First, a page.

What Is A 'Minimony' - And What Makes It Different From A Micro Wedding?

It's no secret that weddings can be stressful. The planning process alone often takes at least a year, and many couples spend a small fortune on a ceremony and reception. Of course, this is a worthwhile investment for some people who have dreamed of their wedding day for years. However, those more apathetic about the elaborate nature of weddings tend to look for alternatives to the typical excess of engagement season.

It can be easy to justify larger purchases and various indulgences when the overall price of your nuptials is already high. Luckily, there are many reasons why traditional wedding celebrations are becoming a relic of the past. Couples can save a lot of money with so many alternatives to the classic, traditional wedding ceremony. Whether it's just not in the budget to have a reception with over a hundred people or the thought of having that many eyes on you is anxiety-inducing, cutting down the guest list can make all the difference.

Choosing a micro wedding could be perfect for couples still wanting the normal wedding day routine of a ceremony, cocktail hour, and reception. Micro weddings have all the classic bells and whistles of a normal wedding but with a much smaller guest list: usually less than 50 people. This is much more intimate than the typical 100 to 200-person guest list, but it's not the only alternative option out there.

Why do some couples scale down a micro wedding?

While micro weddings are quite small compared to a normal wedding, they are not the most private option. Micro weddings have a limited number of spots open; however, there is often still room for extended family members and some friends.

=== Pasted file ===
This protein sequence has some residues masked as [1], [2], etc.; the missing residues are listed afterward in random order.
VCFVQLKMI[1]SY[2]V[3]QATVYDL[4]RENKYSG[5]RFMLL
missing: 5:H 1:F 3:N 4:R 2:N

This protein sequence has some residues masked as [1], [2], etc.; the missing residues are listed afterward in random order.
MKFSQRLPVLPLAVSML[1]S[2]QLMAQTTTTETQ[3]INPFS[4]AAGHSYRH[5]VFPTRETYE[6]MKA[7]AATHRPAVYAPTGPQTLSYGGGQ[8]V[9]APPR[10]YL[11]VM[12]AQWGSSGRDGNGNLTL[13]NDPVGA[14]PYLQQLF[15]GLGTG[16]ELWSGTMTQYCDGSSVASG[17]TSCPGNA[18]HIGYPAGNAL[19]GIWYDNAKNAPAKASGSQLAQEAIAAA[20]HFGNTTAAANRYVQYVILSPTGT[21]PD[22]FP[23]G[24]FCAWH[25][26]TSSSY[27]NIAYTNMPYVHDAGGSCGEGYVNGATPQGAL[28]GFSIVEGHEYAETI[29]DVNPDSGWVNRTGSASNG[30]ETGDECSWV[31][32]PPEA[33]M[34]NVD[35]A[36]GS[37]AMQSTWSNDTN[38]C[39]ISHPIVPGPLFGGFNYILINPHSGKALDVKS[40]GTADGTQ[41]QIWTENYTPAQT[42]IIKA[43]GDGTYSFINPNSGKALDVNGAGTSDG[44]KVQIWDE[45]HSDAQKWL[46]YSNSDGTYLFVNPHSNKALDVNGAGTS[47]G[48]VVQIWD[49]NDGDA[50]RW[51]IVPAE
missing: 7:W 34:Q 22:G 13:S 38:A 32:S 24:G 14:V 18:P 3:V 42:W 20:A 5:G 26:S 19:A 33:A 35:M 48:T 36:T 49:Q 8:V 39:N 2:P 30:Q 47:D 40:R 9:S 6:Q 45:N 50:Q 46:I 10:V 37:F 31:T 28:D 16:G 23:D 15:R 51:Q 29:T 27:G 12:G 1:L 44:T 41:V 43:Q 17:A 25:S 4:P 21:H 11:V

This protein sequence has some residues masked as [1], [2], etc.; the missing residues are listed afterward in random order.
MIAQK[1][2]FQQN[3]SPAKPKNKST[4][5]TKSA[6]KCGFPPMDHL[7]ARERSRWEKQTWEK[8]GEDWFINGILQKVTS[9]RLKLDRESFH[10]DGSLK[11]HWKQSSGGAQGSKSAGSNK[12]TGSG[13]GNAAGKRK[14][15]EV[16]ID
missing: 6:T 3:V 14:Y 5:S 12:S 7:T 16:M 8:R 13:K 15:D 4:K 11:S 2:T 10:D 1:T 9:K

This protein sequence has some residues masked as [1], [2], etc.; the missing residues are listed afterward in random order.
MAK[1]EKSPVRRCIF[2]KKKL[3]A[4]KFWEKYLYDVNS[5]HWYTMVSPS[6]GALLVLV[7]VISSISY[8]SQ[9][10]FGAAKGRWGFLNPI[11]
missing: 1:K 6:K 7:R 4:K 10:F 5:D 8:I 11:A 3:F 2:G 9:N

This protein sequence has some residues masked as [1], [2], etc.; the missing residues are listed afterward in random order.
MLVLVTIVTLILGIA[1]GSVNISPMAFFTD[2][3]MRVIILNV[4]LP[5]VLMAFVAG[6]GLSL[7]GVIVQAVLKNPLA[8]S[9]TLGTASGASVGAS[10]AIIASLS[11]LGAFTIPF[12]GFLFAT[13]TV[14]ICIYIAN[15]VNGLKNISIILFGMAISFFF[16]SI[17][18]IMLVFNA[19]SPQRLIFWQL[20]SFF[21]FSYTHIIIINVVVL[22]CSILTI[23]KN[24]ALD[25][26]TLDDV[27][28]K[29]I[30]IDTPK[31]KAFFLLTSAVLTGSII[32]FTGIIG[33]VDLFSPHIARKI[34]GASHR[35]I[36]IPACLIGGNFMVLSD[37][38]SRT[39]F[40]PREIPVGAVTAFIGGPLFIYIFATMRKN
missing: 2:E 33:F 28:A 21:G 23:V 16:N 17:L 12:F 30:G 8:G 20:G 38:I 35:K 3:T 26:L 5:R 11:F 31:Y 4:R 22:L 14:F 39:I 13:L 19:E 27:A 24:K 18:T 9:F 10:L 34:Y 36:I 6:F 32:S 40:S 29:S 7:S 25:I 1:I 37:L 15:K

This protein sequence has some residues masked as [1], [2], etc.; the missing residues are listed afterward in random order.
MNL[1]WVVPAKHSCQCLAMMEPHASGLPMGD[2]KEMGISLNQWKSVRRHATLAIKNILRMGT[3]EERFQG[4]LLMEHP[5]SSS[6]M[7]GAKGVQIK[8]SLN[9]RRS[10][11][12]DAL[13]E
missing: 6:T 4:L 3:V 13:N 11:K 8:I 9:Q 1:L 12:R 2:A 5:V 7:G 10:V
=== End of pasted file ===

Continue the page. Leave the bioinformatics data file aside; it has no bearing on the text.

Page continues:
On the other hand, the stress of deciding who gets to come to a micro wedding can cause some couples to opt for a "minimony" or a mini wedding ceremony instead that only includes their immediate family. This intimate event usually entails about ten people but still honors the process of a wedding. According to The Knot, couples can still include all the major experiences they envisioned, like having a photographer, saying their vows, doing a first dance, and even cutting a small cake.

Interestingly, anyone can choose to go the "minimony" route, but the pandemic times caused a resurgence because many couples wanted to keep their original wedding date but needed to abide by the various social distancing guidelines. This led to a new version of the "sequel wedding" trend where couples followed up their "minimony" with the wedding they had previously planned for. The idea of having a second wedding isn't new, especially for those who want to represent various religious or cultural traditions with distinct ceremonies. Of course, if a couple doesn't need a second, more elaborate wedding, a "minimony" will definitely suffice.

How to decide on a 'minimony' instead of elopement

For a long time, it seemed like those getting married had to choose between a traditional wedding ceremony with a reception or an elopement. While micro weddings and "minimony" ceremonies try to find some middle ground, elopements are quite different because they are usually centered around spontaneity.

According to Simply Eloped, the lack of preparation is often what gives couples the freedom to make decisions that feel right for them at that moment. Instead of focusing on guest lists, seating charts, or wedding favors, the couple can focus on each other. Often, the couples don't bring anyone beyond their officiant to their elopement ceremony, which is usually a more unique destination than a traditional venue. However, occasionally, a few loved ones may stand by the eloping couple as they say, "I do."

Once you get engaged, there will likely be many opinions on how you should approach a wedding. However, planning a ceremony that doesn't feel right for you may leave you feeling anxious and wondering if pre-wedding anxiety is common. At the end of the day, getting married is a huge step in a couple's journey and should be celebrated how you feel most comfortable. Whether with 50 people at a micro wedding, ten people at a "minimony," or just the two of you eloping, finding the ceremony type that feels right for you on your wedding day is what matters.